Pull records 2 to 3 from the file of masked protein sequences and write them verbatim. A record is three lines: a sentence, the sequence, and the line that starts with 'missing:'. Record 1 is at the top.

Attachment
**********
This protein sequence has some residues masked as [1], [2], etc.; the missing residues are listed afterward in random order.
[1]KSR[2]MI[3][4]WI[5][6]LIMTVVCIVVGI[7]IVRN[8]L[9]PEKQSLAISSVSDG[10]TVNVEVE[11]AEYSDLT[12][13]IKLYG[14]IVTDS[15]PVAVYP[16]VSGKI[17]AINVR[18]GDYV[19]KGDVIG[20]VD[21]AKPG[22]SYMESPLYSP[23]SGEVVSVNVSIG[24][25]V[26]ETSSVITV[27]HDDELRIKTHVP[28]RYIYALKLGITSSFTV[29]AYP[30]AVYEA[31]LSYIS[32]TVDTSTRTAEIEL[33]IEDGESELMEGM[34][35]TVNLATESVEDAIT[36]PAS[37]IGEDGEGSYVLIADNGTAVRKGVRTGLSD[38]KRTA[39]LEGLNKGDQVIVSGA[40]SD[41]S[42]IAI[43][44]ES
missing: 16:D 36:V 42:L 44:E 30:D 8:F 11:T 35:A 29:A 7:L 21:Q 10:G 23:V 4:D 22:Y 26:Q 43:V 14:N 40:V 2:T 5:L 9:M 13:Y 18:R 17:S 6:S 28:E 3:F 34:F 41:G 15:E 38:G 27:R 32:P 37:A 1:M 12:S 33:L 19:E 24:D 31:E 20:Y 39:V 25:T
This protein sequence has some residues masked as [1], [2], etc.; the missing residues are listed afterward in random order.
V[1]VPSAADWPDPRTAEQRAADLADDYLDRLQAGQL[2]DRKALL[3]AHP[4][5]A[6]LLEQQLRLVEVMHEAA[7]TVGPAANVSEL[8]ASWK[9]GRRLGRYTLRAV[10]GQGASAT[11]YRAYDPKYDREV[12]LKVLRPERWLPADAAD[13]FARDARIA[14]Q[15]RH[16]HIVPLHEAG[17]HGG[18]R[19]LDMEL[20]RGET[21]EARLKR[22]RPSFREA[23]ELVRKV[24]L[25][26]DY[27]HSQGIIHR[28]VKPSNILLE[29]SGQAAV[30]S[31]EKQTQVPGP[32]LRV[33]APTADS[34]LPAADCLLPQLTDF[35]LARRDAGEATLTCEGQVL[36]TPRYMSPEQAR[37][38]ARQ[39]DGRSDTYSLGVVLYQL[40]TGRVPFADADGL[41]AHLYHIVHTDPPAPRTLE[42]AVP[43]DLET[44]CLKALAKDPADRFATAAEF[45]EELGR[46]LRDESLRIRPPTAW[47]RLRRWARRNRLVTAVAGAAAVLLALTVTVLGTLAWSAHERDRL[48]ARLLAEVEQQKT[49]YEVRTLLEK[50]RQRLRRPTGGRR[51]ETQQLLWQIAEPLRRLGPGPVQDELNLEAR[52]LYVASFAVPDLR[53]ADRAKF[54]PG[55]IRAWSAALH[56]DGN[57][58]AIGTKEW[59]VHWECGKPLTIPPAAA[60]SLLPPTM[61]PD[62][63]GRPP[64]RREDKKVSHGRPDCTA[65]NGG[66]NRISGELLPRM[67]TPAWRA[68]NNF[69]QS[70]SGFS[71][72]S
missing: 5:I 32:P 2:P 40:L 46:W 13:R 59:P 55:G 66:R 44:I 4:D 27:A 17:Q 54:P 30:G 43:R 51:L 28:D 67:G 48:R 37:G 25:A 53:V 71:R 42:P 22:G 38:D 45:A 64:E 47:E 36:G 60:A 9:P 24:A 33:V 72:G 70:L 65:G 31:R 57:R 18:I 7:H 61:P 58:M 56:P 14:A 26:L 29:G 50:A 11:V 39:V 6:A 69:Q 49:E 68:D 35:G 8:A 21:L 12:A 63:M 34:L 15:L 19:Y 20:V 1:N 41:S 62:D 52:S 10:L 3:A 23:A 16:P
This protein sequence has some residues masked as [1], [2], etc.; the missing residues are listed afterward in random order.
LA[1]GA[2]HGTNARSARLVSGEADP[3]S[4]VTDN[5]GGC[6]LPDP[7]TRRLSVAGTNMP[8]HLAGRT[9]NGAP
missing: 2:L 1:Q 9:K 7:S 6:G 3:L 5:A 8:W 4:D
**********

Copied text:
This protein sequence has some residues masked as [1], [2], etc.; the missing residues are listed afterward in random order.
V[1]VPSAADWPDPRTAEQRAADLADDYLDRLQAGQL[2]DRKALL[3]AHP[4][5]A[6]LLEQQLRLVEVMHEAA[7]TVGPAANVSEL[8]ASWK[9]GRRLGRYTLRAV[10]GQGASAT[11]YRAYDPKYDREV[12]LKVLRPERWLPADAAD[13]FARDARIA[14]Q[15]RH[16]HIVPLHEAG[17]HGG[18]R[19]LDMEL[20]RGET[21]EARLKR[22]RPSFREA[23]ELVRKV[24]L[25][26]DY[27]HSQGIIHR[28]VKPSNILLE[29]SGQAAV[30]S[31]EKQTQVPGP[32]LRV[33]APTADS[34]LPAADCLLPQLTDF[35]LARRDAGEATLTCEGQVL[36]TPRYMSPEQAR[37][38]ARQ[39]DGRSDTYSLGVVLYQL[40]TGRVPFADADGL[41]AHLYHIVHTDPPAPRTLE[42]AVP[43]DLET[44]CLKALAKDPADRFATAAEF[45]EELGR[46]LRDESLRIRPPTAW[47]RLRRWARRNRLVTAVAGAAAVLLALTVTVLGTLAWSAHERDRL[48]ARLLAEVEQQKT[49]YEVRTLLEK[50]RQRLRRPTGGRR[51]ETQQLLWQIAEPLRRLGPGPVQDELNLEAR[52]LYVASFAVPDLR[53]ADRAKF[54]PG[55]IRAWSAALH[56]DGN[57][58]AIGTKEW[59]VHWECGKPLTIPPAAA[60]SLLPPTM[61]PD[62][63]GRPP[64]RREDKKVSHGRPDCTA[65]NGG[66]NRISGELLPRM[67]TPAWRA[68]NNF[69]QS[70]SGFS[71][72]S
missing: 5:I 32:P 2:P 40:L 46:W 13:R 59:P 55:G 66:R 44:I 4:D 27:A 17:Q 54:P 30:G 43:R 51:L 28:D 67:G 48:R 37:G 25:A 53:V 71:R 42:P 22:G 38:D 45:A 64:E 47:E 36:G 60:A 9:P 24:A 33:V 72:G 70:L 65:G 31:R 57:R 18:I 7:H 61:P 58:M 56:P 14:A 26:L 29:G 50:A 11:V 39:V 6:A 69:Q 49:E 68:D 35:G 8:A 21:L 12:A 63:M 34:L 15:L 19:Y 20:V 1:N 41:S 62:D 52:S 10:L 3:A 23:A 16:P
This protein sequence has some residues masked as [1], [2], etc.; the missing residues are listed afterward in random order.
LA[1]GA[2]HGTNARSARLVSGEADP[3]S[4]VTDN[5]GGC[6]LPDP[7]TRRLSVAGTNMP[8]HLAGRT[9]NGAP
missing: 2:L 1:Q 9:K 7:S 6:G 3:L 5:A 8:W 4:D